However, as long as we have no one in a position to see all the many data-streams that exist within the federal government - much less those that may also exist in the state and local arena, and in the thriving information economy of the private sector - all of these rapidly-advancing analytical tools will be of little use. Already, it has been one of our frustrations at the SSCI to see the degree to which even agencies that acknowledge the importance of inter-agency electronic information-sharing are each independently pursuing separate "answers" to this problem. Even their responses to the problem of agency-specific "stovepipes" are too often themselves "stovepiped" responses. The DCI's own initiative to create an Intelligence Community-wide "Intelligence Community System for Information Sharing" (ICSIS) depends wholly upon agencies deciding what information they think other agencies' analysts need to know. Every agency will be charged with populating its own "shared space" that will be searchable by cleared and accredited on-line users. No outsider, it seems, would ever have access to an agency's real databases.

Without some modification to the President's Homeland Security proposal, and to the DCI's refusal to consider providing "raw" information to the new Department, this initiative runs the risk of replicating and institutionalizing these limitations. The exciting part about the new Department is precisely that it offers the prospect of getting beyond - or above - bureaucratic stovepipes in the ways we imagined for the anti-terrorist "Manhattan Project" we discussed with Governor Ridge last November. Rather than having every agency decide on its own what every other agency needs to know about its own information holdings, we need instead to create an institution that finally has real visibility into all government information on terrorist threats. The President's proposal for a Homeland Security information analysis office has the potential to be that organization and to rise above bureaucratic "business as usual." But its access cannot be limited just to what the agency chieftains decide it should have.

In my view, the President's proposal can and should be improved by giving the Secretary of Homeland Security access to essentially all information related to terrorist threats - including "raw" data - that is in the possession of any government agency. Homeland Security intelligence analysts should be free to data-mine agency holdings in order to undertake true all-source intelligence fusion.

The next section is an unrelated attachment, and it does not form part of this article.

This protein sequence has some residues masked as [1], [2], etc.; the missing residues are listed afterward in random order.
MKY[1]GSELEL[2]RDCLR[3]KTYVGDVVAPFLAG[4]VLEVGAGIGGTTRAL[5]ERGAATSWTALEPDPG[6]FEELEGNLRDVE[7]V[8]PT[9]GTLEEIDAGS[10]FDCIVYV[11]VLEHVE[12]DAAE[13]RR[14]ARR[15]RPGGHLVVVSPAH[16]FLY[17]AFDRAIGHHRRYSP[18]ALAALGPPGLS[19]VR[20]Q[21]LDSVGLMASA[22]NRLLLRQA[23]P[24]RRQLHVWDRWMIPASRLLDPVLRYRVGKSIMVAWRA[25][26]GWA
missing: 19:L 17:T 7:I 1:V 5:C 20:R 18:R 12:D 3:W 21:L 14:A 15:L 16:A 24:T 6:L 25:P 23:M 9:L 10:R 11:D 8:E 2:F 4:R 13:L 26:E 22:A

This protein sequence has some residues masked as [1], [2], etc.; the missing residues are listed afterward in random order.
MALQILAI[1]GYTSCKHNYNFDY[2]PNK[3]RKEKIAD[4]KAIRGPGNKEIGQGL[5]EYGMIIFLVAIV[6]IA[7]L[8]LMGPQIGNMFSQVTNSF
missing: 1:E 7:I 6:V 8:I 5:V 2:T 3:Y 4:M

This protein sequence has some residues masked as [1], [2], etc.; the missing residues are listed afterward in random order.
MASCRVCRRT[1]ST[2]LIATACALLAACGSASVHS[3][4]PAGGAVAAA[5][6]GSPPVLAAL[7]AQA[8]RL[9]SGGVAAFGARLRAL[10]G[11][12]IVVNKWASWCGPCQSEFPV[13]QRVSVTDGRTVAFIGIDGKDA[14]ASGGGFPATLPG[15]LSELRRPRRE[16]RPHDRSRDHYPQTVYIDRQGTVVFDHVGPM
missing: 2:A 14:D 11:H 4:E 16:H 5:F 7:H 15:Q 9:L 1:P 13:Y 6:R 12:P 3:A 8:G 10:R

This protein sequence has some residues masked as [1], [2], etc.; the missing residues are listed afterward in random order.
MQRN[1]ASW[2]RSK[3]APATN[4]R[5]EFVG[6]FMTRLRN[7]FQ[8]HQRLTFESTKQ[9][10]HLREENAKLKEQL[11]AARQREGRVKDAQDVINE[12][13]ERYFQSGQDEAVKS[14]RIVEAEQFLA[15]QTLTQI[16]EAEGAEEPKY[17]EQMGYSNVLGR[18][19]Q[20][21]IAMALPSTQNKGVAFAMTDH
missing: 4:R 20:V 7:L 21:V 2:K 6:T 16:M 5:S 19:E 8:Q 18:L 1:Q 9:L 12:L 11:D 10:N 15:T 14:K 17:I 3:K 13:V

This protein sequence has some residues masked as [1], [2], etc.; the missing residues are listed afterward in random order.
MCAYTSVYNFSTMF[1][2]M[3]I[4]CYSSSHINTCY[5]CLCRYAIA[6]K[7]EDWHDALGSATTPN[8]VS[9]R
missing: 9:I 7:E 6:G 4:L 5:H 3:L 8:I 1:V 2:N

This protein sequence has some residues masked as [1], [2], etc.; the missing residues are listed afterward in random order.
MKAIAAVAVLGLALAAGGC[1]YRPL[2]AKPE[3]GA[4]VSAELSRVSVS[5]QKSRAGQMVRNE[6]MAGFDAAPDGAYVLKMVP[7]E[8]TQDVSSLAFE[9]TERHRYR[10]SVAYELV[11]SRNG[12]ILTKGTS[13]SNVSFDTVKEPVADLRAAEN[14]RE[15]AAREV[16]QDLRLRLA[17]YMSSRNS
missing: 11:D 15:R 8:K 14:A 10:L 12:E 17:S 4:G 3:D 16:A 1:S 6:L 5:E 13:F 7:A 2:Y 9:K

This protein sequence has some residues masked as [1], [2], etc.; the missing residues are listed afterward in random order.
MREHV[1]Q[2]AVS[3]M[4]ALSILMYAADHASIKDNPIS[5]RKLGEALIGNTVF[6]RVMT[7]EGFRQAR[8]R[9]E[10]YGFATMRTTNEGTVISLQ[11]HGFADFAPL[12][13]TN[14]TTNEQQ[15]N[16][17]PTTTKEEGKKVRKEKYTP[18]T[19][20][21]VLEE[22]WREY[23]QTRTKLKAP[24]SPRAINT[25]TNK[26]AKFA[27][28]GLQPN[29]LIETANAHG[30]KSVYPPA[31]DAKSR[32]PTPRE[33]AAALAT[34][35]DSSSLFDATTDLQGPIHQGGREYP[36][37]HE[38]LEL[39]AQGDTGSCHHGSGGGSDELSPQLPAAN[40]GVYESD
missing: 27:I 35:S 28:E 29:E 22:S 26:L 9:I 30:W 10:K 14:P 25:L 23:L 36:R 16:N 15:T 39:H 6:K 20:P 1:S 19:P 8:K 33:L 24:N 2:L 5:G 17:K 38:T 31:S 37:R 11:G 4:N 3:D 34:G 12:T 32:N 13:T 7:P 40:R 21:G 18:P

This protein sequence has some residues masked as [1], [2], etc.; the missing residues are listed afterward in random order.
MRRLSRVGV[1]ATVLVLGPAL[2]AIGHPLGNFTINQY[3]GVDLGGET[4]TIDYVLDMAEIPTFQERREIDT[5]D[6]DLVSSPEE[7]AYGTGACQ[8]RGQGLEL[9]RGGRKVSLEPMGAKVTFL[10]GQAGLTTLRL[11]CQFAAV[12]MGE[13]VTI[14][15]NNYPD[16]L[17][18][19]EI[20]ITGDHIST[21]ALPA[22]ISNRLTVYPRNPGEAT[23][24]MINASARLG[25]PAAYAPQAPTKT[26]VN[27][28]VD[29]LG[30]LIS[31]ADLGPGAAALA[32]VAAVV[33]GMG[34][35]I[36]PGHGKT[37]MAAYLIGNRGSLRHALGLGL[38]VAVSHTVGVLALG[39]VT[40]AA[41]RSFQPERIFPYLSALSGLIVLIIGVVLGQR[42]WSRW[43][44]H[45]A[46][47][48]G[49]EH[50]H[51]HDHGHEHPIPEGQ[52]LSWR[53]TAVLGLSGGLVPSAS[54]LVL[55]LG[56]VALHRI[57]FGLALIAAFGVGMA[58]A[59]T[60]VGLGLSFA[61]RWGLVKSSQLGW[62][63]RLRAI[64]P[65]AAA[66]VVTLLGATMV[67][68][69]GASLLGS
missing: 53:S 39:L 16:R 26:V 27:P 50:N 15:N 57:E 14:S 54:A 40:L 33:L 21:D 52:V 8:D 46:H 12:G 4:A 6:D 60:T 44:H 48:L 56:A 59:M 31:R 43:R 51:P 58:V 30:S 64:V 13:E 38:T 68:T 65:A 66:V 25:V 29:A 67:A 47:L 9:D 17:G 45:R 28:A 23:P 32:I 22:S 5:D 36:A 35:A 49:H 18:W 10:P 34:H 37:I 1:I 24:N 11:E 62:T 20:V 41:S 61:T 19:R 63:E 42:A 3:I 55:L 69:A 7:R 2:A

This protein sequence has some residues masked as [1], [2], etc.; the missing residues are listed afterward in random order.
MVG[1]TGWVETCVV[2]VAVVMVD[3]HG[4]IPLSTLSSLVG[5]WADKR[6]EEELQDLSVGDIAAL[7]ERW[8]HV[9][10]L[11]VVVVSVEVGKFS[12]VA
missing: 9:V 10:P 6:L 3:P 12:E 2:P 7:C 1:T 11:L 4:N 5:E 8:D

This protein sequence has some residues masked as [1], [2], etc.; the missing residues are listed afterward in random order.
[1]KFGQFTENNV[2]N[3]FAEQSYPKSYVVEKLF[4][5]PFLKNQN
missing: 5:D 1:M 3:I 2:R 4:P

Senator Specter has offered an amendment that would help fill this hole in the President's otherwise very promising proposal by creating a National Terrorism Assessment Center (NTAC) with the authority to "direct" the CIA, FBI, and other federal agencies to provide it with "all intelligence and information relating to threats of terrorism." As I see it, Senator Specter is clearly thinking the right thoughts, although I believe it would be a mistake to duplicate analytical functions by creating a new Center within or parallel to the Homeland Security information analysis office. Personally, I think the soundest step would be to apply the concept of unfettered information access to the Department of Homeland Security itself. Section 203 of the President's proposal should be modified to allow for the creation of an information architecture that will enable Department analysts to seek and obtain whatever information they deem necessary to understand and thwart terrorist threats against the United States.

The only qualifier on this authority would be to provide that such transmittals must occur pursuant to some kind of agreement or memorandum of understanding (MOU) with the DCI regarding security procedures for handling classified information and with the Attorney General with respect to handling "U.S. person" information and protected law enforcement information pursuant to applicable law. Provided that the new Department's intelligence functions were also subjected to appropriate intelligence oversight by Congress, the United States would then be well on the way to creating, for the first time, a genuinely "all-source" national analysis organization devoted to combating the threat of terrorism in the United States.